Saturday, April 4, 2020

Hidden Gems to Stream NOW! A Film Lovers Guide to Boredom Part 1

I am taking a break from my typical Blu Ray reviews and doing something a little different. Recently I made a list for a couple of friends who were looking for some movies to stream, because well what else do we have going on right now?

So I decided why not make you guys a list as well. Included is: Netflix, Hulu, Amazon Prime Shudder and HBO Go. Please note: This of course isnt a complete list of all the goodies streaming, just some of the highlights from both big studios and small indie films. I also am still working through my 'Watch List' so hence why maybe a certain acclaimed title might not be here. E everything is in random order.

Will be breaking this into two parts Part 1: Netflix, Hulu and Shudder

Netflix:
The Invitation
The Evil Dead
The Monster
Rosesmarys Baby
A Serious Man
The Lobster
Swiss Army Man
Blue Ruin
The Gift
Maps to the Stars
The Irishman
Green Room
Murder Party
Tucker and Dale Vs Evil
Scream 2
Scream 3
Cam
Velvet Buzzsaw
Horse Girl
The Queen
Paris is Burning
Moon
Wicker Man (Original)
The Autopsy of Jane Doe
The Ritual
The Witch
Candyman

Hulu
Digging up the Marrow
Killer Joe
The Tenant
Sorry to Bother You
I, Tonya
Annihilation
Elvira Mistress of the Dark
Notes on a Scandal
Heathers
Rare Exports
The French Connection
The Art of Self Defense
Beyond the Gates
The Cabin in the Woods
High-Rise
The Den
Tangerine
Ghost Stories
Suburbicon
Pooka- Into the Dark
Pooka Lives -Into the Dark

Shudder
The Exorcist
One Cut Dead
The Wailing
Creepshow 2
Creepshow The Series
Cursed -Series
The Old Dark House
Knife+Heart
Better Watch Out
The Ranger
Tigers are not Afraid
Summer of '84
Street Trash
The Changeling
Joe Bob Briggs -Series
Demons
Deep Red
Phenomena
Inferno
Escape from NY
City of the Living Dead
Night of the Living Dead
The Beyond
Audition
Friday the 13th 1-8
Dog Soliders
A Tale of Two Sisters
Chopping Mall
Bloody Birthday
Tourist Trap
Exorcist
Madman
Madhouse
Pieces







Friday, April 3, 2020

Malabimba (1979) Vinegar Syndrome Blu Ray Review

Malabimba (1979) Vinegar Syndrome March 31st 2020

Directed By: Andrea Bianchi

Starring: Katell Laennec, Enzo Fisichella, Ellsa Mainardi


    There have been a lot of The Exorcist rip-off's, some good like Beyond the Door (1974) but most are pretty awful. Malabimba is another sleazy Euro spin on the classic film but how does it stack against the others? After a medium conducts a seance the spirit of a former relative with a, shall we say trampy past inhabits sixteen year old Bama. Now locked away in a big Gothic castle, Bama starts acting out, and though her Father thinks its just puberty, we know she is possessed and out for revenge. In the meantime the family on hard times try to scheme wealth out of crazy uncle Adolfo.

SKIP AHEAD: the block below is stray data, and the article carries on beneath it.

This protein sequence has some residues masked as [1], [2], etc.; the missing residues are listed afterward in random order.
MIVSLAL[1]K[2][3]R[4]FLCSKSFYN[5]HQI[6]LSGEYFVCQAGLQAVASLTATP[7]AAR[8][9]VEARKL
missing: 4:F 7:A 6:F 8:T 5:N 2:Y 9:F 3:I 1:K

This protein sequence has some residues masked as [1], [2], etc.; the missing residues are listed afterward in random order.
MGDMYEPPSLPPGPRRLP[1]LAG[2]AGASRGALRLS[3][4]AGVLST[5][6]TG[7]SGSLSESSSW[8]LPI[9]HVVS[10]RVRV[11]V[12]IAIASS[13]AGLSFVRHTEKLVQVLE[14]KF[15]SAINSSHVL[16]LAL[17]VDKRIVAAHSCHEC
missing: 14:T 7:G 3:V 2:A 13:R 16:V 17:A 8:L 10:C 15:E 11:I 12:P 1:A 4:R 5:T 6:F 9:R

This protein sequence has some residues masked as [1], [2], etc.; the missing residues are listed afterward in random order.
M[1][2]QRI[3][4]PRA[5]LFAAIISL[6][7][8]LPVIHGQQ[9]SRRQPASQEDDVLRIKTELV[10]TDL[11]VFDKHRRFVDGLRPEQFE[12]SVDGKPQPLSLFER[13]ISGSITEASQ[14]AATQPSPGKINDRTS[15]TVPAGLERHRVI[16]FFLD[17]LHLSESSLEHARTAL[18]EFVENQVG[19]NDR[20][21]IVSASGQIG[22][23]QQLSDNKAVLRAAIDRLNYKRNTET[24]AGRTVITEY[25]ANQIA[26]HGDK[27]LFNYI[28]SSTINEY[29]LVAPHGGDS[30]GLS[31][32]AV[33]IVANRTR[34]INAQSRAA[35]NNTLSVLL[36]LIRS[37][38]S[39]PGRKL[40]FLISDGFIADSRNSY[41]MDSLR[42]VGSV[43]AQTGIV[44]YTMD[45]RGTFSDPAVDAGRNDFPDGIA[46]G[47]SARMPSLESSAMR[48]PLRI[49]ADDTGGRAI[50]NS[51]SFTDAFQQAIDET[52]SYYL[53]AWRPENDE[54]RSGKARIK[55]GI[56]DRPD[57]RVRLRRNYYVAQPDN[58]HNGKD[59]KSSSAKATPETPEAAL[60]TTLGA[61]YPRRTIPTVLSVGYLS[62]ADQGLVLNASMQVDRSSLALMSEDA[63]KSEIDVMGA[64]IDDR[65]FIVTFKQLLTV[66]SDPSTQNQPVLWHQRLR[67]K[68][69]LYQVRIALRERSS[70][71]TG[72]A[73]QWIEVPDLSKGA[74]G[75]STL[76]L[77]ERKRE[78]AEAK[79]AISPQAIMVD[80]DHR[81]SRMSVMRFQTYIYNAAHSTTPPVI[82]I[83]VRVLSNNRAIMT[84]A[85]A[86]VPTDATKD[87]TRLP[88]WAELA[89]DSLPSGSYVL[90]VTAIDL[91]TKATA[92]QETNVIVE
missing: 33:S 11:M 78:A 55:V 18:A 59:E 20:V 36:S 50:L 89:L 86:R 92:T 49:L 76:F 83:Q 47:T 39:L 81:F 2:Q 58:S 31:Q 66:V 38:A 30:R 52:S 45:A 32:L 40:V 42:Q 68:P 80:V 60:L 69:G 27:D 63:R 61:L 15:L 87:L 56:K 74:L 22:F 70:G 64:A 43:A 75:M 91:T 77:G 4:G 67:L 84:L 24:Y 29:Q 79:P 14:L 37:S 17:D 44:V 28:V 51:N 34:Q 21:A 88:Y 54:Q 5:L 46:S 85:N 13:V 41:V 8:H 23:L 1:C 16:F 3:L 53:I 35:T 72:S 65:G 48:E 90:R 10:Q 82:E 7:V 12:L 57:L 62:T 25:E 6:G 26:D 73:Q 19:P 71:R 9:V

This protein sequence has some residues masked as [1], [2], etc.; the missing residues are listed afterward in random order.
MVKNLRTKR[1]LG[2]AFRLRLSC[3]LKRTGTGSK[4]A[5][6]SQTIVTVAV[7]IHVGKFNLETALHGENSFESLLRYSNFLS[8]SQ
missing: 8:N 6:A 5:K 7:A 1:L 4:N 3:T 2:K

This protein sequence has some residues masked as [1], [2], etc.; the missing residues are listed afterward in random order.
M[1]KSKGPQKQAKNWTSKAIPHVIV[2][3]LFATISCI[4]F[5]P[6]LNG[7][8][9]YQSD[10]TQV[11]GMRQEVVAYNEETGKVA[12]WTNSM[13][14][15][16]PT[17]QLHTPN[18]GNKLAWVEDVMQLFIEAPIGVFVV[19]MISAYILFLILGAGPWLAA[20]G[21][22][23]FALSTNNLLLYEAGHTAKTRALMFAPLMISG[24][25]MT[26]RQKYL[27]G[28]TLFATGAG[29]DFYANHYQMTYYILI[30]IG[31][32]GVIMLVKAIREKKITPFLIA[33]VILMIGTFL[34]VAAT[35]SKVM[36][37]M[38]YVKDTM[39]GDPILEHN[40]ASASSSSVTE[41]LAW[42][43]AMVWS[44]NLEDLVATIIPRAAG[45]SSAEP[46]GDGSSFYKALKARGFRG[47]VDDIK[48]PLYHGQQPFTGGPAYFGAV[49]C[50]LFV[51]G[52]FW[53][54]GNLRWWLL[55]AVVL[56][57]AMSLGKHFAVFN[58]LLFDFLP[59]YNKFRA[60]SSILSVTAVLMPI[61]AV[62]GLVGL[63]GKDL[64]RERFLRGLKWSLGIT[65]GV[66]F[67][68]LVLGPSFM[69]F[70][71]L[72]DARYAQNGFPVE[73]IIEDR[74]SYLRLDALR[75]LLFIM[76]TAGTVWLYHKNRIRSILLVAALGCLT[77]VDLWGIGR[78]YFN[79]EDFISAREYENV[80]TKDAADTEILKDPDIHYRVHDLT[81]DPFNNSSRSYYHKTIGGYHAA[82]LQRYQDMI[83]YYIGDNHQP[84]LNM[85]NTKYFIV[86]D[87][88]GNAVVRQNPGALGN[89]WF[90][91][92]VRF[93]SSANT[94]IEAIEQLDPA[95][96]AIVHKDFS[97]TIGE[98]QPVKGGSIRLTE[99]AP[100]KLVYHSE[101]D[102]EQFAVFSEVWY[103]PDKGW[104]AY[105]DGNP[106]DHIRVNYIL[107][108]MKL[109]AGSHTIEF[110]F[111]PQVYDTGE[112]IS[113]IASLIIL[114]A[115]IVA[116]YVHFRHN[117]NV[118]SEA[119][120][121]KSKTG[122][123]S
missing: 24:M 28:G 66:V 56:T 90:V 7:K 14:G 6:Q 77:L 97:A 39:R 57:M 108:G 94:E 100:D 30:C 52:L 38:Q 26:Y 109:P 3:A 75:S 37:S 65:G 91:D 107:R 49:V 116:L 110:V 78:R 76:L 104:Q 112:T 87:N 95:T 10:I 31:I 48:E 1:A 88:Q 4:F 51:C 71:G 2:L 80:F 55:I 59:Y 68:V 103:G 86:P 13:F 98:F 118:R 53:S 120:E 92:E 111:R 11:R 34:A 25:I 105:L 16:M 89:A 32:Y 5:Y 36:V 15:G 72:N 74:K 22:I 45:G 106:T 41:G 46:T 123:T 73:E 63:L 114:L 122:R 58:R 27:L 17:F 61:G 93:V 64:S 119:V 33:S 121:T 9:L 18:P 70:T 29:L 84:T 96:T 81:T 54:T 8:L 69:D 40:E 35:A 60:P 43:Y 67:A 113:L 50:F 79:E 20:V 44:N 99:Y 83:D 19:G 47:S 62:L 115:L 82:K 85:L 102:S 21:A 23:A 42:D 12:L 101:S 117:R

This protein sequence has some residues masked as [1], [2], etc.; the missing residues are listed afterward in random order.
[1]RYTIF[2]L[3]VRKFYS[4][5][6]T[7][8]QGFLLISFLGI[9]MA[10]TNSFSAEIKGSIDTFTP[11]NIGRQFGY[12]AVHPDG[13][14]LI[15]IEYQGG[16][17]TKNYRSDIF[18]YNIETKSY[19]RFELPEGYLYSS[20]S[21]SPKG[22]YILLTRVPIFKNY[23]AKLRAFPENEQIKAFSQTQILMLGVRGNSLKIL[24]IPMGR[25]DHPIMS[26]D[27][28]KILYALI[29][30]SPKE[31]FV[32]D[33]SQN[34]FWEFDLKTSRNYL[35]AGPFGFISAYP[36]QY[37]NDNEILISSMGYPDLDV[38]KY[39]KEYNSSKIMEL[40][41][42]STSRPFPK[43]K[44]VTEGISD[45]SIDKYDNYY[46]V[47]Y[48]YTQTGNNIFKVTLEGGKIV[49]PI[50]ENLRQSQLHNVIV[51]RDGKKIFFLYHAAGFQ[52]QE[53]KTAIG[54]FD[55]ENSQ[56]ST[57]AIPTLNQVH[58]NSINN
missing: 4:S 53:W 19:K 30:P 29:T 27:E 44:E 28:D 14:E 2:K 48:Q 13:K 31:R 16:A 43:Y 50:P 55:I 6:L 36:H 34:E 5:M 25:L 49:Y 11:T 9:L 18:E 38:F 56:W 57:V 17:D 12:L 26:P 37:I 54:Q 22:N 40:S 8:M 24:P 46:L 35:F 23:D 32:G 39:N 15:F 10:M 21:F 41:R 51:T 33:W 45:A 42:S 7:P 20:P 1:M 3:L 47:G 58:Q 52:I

Whew! So this was a movie I had often heard about but actually never got around to watching until now. If you are familiar with Andrea's other films like Burial Ground (1981) you know you are in for a grimy sleazy sex fest and Malabimba does not disappoint. While not my favorite of his out put I will say the movie delivers in shock value. In the film our main character Bama is suppose to be just sixteen (Dont worry she was actually nineteen) so seeing her do stuff french kiss her father or have sex with a nun or other naughty romps adds an extra icky factor. The sex itself is actually pretty steamy and Bianchi doesn't hold back on the hardcore action. The plot defiantly feels like it only serves to get to the next horny set-piece.  I think the plot or lack-thereof is what feels like the biggest let down. Between the spicy parts the film lumbers between soap-opera level melodrama and just a sprinkling of supernatural hi-jinks but clearly Andrea is not that interested. Fans of this might say this movie is more about the racy sex scenes but I dont think its asking too much to have a good plot to compliment it. Gore hounds expecting the same level of splatter as Andrea Burial Ground (1981) will be sorely disappointed. The film is virtually bloodless and even the one death in the film is pretty Meh. Having said that, Malabimba does have its own low-rent charms. Surprising the film looks like a bigger budget affair by utilizing a sprawling Italian estate and mansion with a nice production design at play. With all the films short comings there is a fun, cheesy so-bad-its-enjoyable element that helps make the film serviceable. It does this by doubling down on the weird, sleazy and perverse and this is where the film truly finds its voice. Andrea may not care about narrative polish but damned if he doesn't find ways to make me want to take a shower after his films. Bravo. As I stated above, this isnt a favorite of mine but I did think the sex is actually pretty hot, the nutso factor is high and every corner of the film is covered in a thick coating of grime which it wears proudly on its sleeve. Vinegar Syndrome presents the film fully uncut with all the hardcore scenes placed back into the feature.